The 2. Panzer Division (Reenacted) will not allow its members to be farby about things so simple to be authentic about, like personal effects.

 

The following is an official 1941-dated list of what should be carried on the German Soldier:

 

In the tunic breast pockets: Soldbuch, wallet, anti-gas items, Waffenentgiftungsmittel (a small bakelite box of weapons and equipment decontamination fluid), four Hautentgiftungsmitel (a small bakelite box of skin decontamination paste), letters and photos, notebook or diary, pen and pencil.

 

In the tunic hip pockets: Clean socks and underwear, razor, toothbrush, soap, gloves, 2 meters of toilet paper, eating utensils, cigarettes or tobacco, and matches or a lighter.

 

In the bandage pocket: Two field dressings (Verbandspäckchen), one large and one small.

 

Here are some personal effects that will greatly add to your impression and make you more comfortable when reenacting, because modern equivalents will NOT be allowed!

 

Toothbrush (Zahnburste): Wood, Bakelite, bone, or celluloid handle. These can be purchased from Civil Wear and Revolutionary War supply companies. The Germans did not use Toothpase in the 40s so they used toothpowder, which came in a tin with a sprinkle top. If you cannot find something like this, then brush your teeth with water or at your vehicle… but DO NOT put a tube of Colgate in your bread bag.

 

Smoking Items and Paraphernalia: Filter less cigarettes ONLY! Cigars were common as were hand-rolled cigarettes and pipes. Smoking was very popular in all armies during WWII, and the German soldier received a tobacco ration that was either made up of cigarettes, cigars, or plain tobacco. European filter less cigarettes in1940s era packaging are still readily accessible (Players, English Ovals, ect.), and you can also buy American Lucky Strikes cigarettes in WWII packaging that is acceptable. If the cost of European smokes is too much, buy them once and refill the package with modern filter less cigarettes. For those of you who can roll your own cigarettes, cigarette rollers can be purchased for a nominal price and enhance your impression greatly.

 

For those of you who say, “Filter less cigarettes are bad for you,” we say, “Then don’t smoke at all dummbkopf!

 

Lighter (Feuerzeug): Another biggie. Period lighters came in many different styles, but the most common one looked like a metal Chap Stick tube with a screw off lid. Zippo lighters were treasured by the German soldiers that were lucky enough to find them on Allied soldiers, so they are acceptable. Reproduction matchboxes are readily available and can also be used. Non-period lighters are NOT acceptable.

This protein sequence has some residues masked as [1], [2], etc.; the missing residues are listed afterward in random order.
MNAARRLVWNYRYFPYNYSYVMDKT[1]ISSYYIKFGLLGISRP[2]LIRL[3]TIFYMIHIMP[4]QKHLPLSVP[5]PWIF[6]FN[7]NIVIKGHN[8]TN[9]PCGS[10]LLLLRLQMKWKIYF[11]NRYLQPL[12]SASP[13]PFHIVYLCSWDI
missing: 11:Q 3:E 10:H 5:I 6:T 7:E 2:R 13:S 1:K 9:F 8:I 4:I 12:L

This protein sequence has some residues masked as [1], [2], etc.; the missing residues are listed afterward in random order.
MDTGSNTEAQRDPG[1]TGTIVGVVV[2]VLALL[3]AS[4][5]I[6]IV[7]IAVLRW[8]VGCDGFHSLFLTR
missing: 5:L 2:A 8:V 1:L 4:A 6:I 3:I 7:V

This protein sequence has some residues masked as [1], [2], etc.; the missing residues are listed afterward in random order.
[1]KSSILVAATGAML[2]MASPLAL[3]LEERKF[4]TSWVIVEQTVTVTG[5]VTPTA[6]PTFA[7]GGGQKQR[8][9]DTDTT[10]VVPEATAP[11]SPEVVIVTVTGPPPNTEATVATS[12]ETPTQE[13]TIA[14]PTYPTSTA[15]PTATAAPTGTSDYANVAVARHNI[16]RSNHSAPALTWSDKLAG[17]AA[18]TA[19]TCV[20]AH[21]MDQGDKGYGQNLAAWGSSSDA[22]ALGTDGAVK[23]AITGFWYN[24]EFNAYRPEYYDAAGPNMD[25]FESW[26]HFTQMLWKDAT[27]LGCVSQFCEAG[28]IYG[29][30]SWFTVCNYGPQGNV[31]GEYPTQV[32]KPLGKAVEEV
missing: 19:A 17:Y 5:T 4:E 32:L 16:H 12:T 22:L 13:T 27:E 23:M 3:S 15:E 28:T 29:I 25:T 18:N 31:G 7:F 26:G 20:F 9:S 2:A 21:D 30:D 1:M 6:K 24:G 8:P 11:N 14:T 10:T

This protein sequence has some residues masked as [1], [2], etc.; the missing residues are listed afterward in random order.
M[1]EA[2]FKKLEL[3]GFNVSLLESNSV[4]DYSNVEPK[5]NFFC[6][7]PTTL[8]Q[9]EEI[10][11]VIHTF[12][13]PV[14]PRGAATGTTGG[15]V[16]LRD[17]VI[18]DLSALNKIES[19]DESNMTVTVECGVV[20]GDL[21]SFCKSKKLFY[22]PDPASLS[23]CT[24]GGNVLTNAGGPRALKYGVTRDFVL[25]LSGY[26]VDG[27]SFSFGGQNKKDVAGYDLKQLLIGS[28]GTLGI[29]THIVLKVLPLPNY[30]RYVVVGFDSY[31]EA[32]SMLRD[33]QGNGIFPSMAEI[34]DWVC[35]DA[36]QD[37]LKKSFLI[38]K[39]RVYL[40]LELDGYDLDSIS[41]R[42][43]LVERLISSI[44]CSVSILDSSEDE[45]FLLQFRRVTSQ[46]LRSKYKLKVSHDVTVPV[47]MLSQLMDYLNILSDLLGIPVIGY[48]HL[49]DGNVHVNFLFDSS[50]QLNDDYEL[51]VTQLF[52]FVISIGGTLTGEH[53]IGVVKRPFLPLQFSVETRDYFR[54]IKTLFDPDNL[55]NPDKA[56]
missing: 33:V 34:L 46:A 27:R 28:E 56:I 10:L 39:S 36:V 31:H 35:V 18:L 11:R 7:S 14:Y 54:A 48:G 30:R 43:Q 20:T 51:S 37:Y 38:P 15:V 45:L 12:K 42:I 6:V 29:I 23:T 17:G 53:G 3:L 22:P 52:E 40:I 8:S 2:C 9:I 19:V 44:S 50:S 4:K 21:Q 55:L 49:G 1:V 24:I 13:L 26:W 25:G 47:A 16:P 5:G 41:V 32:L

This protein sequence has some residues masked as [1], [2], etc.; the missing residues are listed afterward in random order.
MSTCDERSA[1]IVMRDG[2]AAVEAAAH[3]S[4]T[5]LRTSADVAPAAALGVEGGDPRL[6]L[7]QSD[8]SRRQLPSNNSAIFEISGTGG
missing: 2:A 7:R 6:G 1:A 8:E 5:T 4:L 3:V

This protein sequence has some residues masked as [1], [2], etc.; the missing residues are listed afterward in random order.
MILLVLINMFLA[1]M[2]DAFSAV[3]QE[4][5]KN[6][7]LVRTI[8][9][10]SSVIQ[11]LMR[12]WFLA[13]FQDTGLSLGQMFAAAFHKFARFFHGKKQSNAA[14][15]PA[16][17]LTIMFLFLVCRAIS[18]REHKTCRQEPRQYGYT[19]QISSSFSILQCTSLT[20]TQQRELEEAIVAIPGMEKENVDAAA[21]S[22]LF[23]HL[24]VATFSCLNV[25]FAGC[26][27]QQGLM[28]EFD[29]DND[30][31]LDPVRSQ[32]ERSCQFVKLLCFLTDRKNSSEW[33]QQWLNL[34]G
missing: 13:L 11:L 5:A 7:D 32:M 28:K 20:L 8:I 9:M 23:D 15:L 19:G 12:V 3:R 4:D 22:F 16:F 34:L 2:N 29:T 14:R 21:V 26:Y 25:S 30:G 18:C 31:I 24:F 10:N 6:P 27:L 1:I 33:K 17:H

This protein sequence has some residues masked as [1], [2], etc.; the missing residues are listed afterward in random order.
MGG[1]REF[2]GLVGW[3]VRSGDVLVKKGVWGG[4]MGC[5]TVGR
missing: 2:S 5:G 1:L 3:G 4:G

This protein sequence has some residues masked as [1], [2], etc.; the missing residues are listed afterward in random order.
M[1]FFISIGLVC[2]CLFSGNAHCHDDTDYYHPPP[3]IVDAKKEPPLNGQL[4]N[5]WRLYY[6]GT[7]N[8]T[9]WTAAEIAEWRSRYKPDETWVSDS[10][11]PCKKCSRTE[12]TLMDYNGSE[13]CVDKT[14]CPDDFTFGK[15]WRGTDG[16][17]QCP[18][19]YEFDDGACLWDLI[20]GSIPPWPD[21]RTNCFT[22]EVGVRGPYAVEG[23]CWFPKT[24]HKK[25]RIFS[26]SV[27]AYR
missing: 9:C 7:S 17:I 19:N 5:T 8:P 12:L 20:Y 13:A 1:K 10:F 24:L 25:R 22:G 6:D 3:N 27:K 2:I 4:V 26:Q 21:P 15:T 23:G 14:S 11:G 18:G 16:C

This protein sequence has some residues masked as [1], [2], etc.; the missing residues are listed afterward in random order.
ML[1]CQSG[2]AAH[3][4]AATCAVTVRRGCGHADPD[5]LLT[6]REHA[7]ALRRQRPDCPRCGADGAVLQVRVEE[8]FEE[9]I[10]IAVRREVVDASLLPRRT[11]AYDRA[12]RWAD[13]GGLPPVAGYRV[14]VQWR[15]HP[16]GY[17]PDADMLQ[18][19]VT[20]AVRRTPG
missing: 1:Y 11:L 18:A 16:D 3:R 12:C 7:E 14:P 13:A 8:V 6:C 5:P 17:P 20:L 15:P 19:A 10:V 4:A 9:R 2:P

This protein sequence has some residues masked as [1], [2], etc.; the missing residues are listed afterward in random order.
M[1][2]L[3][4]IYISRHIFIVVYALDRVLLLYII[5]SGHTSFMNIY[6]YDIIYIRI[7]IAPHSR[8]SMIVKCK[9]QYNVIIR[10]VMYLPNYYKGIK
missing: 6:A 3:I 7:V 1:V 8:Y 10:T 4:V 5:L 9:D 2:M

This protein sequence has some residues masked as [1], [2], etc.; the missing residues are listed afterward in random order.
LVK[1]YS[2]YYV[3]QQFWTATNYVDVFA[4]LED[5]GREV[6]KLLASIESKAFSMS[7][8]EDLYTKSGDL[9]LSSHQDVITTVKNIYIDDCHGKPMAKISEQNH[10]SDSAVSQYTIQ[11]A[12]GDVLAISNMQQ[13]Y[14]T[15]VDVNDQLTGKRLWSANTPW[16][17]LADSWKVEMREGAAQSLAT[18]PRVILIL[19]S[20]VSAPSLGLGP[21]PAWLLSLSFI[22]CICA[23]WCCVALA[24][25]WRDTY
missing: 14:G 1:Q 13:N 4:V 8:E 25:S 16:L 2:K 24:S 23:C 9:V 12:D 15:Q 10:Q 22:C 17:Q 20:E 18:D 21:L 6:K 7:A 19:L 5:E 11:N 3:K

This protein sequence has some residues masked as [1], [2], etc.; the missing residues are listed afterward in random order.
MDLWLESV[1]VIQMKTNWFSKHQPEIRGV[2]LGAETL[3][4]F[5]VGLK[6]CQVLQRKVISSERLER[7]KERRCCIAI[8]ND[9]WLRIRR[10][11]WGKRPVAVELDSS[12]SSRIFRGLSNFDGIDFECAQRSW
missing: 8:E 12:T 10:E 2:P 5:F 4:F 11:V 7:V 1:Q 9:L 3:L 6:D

Pocket Knife (Taschenmesser): Most German soldiers carried these. They come in very handy for cutting up food items or anything else you do not want to use your rusty, filthy, bayonet for.

 

Pipe: Much more popular among young men back then than they are now.

 

Sewing Kit: Must be period looking.

 

Money: WWII German Reichsmarks are a nice touch, as are other currencies from places that the 2nd Panzer Division traveled.

 

Photographs: 30s or 40s vintage European photographs of people and places.Letters: It would have been unusual that a soldier did not have at least one letter on him.

 

Playing Cards: Skat, Doppelkoph … are available in ethnic German shops.

 

Razor: 1940s era safety razors are perfect, metal or Bakelite. No modern ones AT ALL!

 

Watch: Pocket watches were very common, but period looking wristwatches with a leather band are fine.

 

Jewelry: Modern jewelry cannot be worn. Signet rings, wedding bands, and necklaces with religious medals were common and are acceptable.

 

Soap: There were two types of soap that the Germans used; bath and shaving. German wartime bath soap was hard, waxy, and astringent smelling. French soaps were very popular because they were scented and produced more lather. Shaving soap produced a richer lather than regular soap. Canned shaving soap was not invented yet.

 

Combs: Metal, Bakelite, or other artificial plastic like “tortoise shell.”

 

Hair Tonic: The “dry” look was not popular in the 1940s and various types of bottled tonic, or creams were used. Period looking hair tonic is still available.

 

Lard Container: Bakelite construction, used to carry your fat or butter ration in.

 

Esbit Stove: The little metal folding stove carried by most German soldiers. It used dry fuel tabs, which are the same as the modern U.S. Army ones once the wrapping is removed. Very handy item!